Obliteride is on the horizon, and it’s not too late to sign up, get in shape, and start fundraising. Doing so helps raise money that accelerates lifesaving, breakthrough research at a time when Fred Hutch needs it the most.
You don’t have to a professional–or even a proficient–cyclist to participate. This year’s Obliteride offers five different rides, including one for kids. You can ride by yourself, join a team, or start your own. You also have a choice of four routes at 25, 50, 100, and 150 miles, all of which take you through some of the best parts of the Puget Sound area.
But if you’re not one for two wheels, you can still get involved by either volunteering or donating to a rider or team. Looking for someone to donate to? We’d suggest the SCCA team. (You can also ride or volunteer as a part of our team.)
PS: If you’re one of those who is not so sure that cars and bikes belong on the road together, you might be interested in this report: FOX News recently listed the safest cities for bicyclists and Seattle ranked number three in the country, according to data collected by the Alliance for Biking & Walking.
Last month, Joan Lunden, a former co-host of “Good Morning America,” learned she had triple-negative breast cancer. Her cancer was found on a screening ultrasound–because of dense breast tissue, it wasn’t picked up on her annual mammogram.
While we know that screening mammography reduces breast cancer mortality by detecting breast cancer at earlier stages, the details of screening recommendations can be confusing—when to start, how often to screen, and, for some women, whether tests beyond mammography would be helpful.
In the video below, SCCA’s Dr. Janie Lee discusses the problem that dense breast tissue presents in detecting cancer as well as some new screening technologies that are being developed:
SCCA just opened a new study that compares multiple breast cancer screening tests in women with dense breast tissue. It’s called the Screening Tomosynthesis and Automated Breast Ultrasound Research (STAR) study. Two new technologies under investigation in the study are digital breast tomosynthesis (3D mammography) and automated breast ultrasound (3D ultrasound), which will be compared with standard digital mammography. The STAR study results will provide women and their doctors with additional information to guide decisions about supplemental breast cancer screening. It will also expand our knowledge in estimating the need for supplemental imaging in women with dense breasts and additional risk factors.
If you have dense breast tissue and would like more information about taking part in this study, including eligibility requirements and incentives, see the Screening Tomosynthesis and Automated Breast Ultrasound Research (STAR) study on our website or call SCCA at (206) 288-6321.
If you’ve got a boat and are looking for something a little different to do this summer that also benefits cancer research here at SCCA, consider participating in the Second Annual Puget Sound Speed-Crabbing Derby on July 19. Not sure what speed-crabbing is? Check out this video:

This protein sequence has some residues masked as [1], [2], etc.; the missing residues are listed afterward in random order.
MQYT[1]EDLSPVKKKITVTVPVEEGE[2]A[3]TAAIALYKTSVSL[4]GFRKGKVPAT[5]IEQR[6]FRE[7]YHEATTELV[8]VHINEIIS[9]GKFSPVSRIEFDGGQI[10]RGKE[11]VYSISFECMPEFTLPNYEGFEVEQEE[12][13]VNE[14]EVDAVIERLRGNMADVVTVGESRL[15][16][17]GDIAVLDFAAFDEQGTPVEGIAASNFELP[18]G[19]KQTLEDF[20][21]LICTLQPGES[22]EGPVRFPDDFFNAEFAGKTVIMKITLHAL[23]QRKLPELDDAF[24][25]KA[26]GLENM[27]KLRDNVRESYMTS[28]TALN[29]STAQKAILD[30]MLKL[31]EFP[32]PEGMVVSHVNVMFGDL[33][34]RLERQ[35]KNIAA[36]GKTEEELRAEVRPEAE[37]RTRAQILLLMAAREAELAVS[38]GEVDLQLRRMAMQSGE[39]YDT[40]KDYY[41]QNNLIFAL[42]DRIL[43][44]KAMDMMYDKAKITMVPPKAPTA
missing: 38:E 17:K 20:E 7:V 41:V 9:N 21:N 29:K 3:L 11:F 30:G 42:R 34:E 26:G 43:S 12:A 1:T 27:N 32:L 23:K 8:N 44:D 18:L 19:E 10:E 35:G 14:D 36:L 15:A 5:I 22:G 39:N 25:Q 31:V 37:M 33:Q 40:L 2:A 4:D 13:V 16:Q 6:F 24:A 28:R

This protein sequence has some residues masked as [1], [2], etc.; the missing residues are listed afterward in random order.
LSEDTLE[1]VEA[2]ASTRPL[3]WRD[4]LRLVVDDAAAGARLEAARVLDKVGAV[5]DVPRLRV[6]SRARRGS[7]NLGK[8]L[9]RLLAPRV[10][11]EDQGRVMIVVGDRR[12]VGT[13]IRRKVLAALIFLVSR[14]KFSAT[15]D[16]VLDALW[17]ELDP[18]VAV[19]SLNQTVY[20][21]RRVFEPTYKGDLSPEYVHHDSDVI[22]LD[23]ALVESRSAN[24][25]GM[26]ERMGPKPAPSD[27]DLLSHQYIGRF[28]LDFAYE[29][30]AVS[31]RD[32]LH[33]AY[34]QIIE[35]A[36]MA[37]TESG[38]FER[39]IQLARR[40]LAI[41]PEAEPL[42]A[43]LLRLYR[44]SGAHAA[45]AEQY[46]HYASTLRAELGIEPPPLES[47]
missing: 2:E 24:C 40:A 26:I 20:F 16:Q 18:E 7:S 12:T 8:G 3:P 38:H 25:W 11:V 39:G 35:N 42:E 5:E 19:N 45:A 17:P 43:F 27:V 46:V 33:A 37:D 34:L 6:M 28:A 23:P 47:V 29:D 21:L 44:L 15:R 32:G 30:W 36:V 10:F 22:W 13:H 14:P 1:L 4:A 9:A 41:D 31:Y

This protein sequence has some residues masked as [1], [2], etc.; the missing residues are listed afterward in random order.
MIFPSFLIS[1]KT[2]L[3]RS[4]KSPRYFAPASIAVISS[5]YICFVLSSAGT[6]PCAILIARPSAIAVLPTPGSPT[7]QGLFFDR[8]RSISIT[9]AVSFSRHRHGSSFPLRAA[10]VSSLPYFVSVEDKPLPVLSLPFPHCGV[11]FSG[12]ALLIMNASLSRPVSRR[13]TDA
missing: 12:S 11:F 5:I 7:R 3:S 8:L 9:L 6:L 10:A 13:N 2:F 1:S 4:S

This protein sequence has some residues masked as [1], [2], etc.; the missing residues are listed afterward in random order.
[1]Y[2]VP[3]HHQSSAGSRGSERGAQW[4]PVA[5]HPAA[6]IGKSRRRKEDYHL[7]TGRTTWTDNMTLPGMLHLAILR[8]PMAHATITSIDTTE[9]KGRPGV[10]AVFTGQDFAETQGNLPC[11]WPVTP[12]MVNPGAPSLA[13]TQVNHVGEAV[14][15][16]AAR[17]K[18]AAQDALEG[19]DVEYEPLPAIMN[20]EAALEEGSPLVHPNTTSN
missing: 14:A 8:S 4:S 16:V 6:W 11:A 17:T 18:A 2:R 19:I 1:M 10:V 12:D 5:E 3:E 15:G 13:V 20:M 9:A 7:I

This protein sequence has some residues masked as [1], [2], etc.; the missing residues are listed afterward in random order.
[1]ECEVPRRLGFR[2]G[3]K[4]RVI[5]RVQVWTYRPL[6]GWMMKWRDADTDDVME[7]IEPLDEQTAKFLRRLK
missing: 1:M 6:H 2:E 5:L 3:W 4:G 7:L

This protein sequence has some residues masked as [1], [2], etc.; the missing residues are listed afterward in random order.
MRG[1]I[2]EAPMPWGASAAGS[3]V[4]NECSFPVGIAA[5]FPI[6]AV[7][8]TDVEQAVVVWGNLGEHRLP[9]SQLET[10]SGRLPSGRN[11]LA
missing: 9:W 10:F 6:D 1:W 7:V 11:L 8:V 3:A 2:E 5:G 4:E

For every pound of crab caught, this year’s sponsors will contribute $2.50 to SCCA. It costs nothing to enter and, if you set your traps right, you’ll not only benefit SCCA, but bring home the best dinner you’ll have all summer. The Puget Sound Speed-Crabbing Derby starts at the Everett Marina at 8 a.m. on Saturday, July 19. See the speed-crabbing website for registration information, rules, and other details.
This year is the 40th year of Seattle Pride, and Team SCCA will show its pride by participating in Sunday’s Seattle Pride Parade. This year’s theme is “Generations of Pride,” which honors those who fought early battles for equality and recognizing those who continue to advocate for the LGBTQ community.
This is the fifth year that SCCA has joined the parade, which starts at 11 a.m. at Fourth Avenue and Union Street and proceeds to Second Avenue and Denny Way, near the Seattle Center. The parade’s Celebrity Grand Marshal George Takei will join local and regional advocates and special guests for the parade. Check out the parade route, and be sure to look for SCCA marchers in green “United We Pride” T-shirts.
The parade is one of many Pride events taking place during the weekend, and SCCA is proud to take part in the celebration. See you Sunday!
Next month on Saturday, July 26, the Patient Empowerment Network and SCCA will host an interactive forum–Living Well With CLL– for anyone who has chronic lymphocytic leukemia (CLL). The goal is to help patients stay informed about the latest research and treatment options for CLL, provide strategies for dealing with symptoms and side effects, and connect with the CLL community in the Seattle area. The forum will feature a patient panel and presentations by SCCA’s Drs. David Maloney and John Pagel. The event will be hosted by Patient Power’s Andrew Schorr, who has been living with CLL since 1996.
This event is free to CLL patients and families and caregivers–but you must register to attend. Check here for registration and other information about the event, including the day’s agenda.